Archaeologists discover ífinest everí piece of Neolithic art that was part of vast temple complex built in 3,500BC
Archaeologists have found an astonishing piece of Neolithic artwork that was buried for 4,500 years.
The stone creation - which is decorated on both sides and has been described as one of the Ďfinest everí to be found in Britain - was uncovered last night on the Ness of Brodgar in Orkney, Scotland.
It was found at the base of the south-west internal corner of the Neolithic Ďcathedralí at the site, which covers 2.5 hectares and is believed to have been occupied from as early as 3,500BC.
Impressive: The stone art work - which is decorated on both sides and has been described as one of the ífinest everí to be found in Britain - was uncovered last night on the Ness of Brodgar in Orkney, Scotland
Ancient: The other side of the stone, whch was found at the base of the south-west internal corner of the Neolithic ícathedralí at the site, which covers 2.5 hectares and is believed to have been occupied from 3500BC
Neolithic man built a vast temple complex at the Ness of Brodgar, with some parts constructed more than 5,000 years ago, even before the Ancient Egyptians had started building the pyramids.
Excavations began in 2003 at the site, which has provided evidence of housing, decorated stone slabs, a massive stone wall with foundations, and a large building described as a Neolithic cathedral.
Once protected by two giant walls, each more than 330ft long and 13ft high, the complex at the Ness of Brodgar contained more than a dozen large temples, with one measuring almost 270 sq ft.
They were linked to outhouses and kitchens by carefully constructed stone pavements. The bones of sacrificed cattle, elegantly made pottery and pieces of painted ceramics lie scattered there.
Excavation: Neolithic man built a vast temple complex at the Ness of Brodgar, with some parts constructed more than 5,000 years ago, even before the Ancient Egyptians had started building the pyramids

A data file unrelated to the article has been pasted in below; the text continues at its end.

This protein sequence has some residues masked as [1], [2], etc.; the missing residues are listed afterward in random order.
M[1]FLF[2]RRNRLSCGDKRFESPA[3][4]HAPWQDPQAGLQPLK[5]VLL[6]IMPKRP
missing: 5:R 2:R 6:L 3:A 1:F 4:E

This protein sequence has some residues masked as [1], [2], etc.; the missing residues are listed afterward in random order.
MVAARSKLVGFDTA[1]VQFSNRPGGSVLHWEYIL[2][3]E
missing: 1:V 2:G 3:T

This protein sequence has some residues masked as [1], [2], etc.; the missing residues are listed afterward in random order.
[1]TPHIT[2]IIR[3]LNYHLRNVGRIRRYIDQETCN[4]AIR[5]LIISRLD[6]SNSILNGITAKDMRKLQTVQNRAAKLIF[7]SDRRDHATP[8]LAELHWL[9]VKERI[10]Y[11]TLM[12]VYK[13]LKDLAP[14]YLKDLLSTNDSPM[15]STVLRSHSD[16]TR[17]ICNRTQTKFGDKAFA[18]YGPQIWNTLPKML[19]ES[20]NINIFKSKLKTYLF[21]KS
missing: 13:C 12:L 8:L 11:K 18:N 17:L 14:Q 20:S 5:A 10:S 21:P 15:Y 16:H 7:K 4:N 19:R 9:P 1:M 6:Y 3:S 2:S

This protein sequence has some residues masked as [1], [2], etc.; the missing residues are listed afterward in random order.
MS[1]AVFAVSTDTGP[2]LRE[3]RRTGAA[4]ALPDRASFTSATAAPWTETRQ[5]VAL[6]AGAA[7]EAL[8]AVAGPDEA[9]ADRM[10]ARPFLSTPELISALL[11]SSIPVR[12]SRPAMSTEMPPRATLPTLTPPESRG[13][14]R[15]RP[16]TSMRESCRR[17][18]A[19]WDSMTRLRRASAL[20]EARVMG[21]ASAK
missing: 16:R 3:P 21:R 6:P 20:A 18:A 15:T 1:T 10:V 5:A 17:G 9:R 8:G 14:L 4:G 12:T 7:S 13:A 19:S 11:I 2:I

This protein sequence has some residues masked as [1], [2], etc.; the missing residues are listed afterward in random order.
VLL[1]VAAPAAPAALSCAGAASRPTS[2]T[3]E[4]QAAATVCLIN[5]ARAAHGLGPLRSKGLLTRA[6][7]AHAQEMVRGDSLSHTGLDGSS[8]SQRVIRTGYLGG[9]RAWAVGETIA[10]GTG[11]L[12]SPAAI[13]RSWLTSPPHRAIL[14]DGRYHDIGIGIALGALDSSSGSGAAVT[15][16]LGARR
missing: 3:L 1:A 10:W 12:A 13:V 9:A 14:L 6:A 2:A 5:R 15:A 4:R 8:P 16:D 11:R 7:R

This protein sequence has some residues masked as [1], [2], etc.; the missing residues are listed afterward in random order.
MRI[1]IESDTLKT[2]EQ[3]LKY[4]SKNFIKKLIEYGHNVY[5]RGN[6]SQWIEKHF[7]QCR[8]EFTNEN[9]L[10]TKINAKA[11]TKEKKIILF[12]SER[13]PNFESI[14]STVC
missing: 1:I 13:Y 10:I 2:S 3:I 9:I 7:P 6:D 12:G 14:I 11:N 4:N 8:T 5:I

Digging: Excavations began in 2003 at the site, which has provided evidence of housing, decorated stone slabs, a massive stone wall with foundations, and a large building described as a Neolithic cathedral
But the exact purpose of the complex is a mystery. The stone has been described as better than previous examples of Neolithic artwork found at Skara Brae and Maeshowe in the 1970s and 1980s.
An online diary kept by archeologists at the site said today: Ď[This is] perhaps the finest piece of art we have recovered from the site, and one of the finest from the UK ever, amazing and awe inspiring.
ĎAs we slowed to draw breath at the beauty of the revealed panel, a cry went up that an equally impressive design was apparent on one of the other sides of this large triangular block of stone.
ĎAlthough the basis of the designs of interconnecting triangles can be loosely paralleled on a slab discovered at Skara Brae in the 1970s, a lightly inscribed stone in Maeshowe discovered by Patrick Ashmore in the 1980s and some Irish art.
íThis is a much finer and more complex piece of art.
ĎMany of the triangles are filled with cross-hatching and other designs. An initial wash has also revealed a finely incised chevron design and small cup marks.í
Neolithic: UKís First Farmers
The people of the Neolithic, the new Stone Age, were the first farmers in Britain, and they arrived on Orkney about 6,000 years ago.
They cultivated the land, built farmsteads and rapidly established a vibrant culture, erecting giant stone circles, chambered communal tombs, and a giant complex of buildings.
As recently as May 2012 it was discovered that they were responsible for inventing raving.
In gatherings equivalent to the Glastonbury Festival, the men of the age would spend several days eating, drinking and dancing.
Herds of cattle were slaughtered to provide food and dancing would continue late into the night during the summer months.
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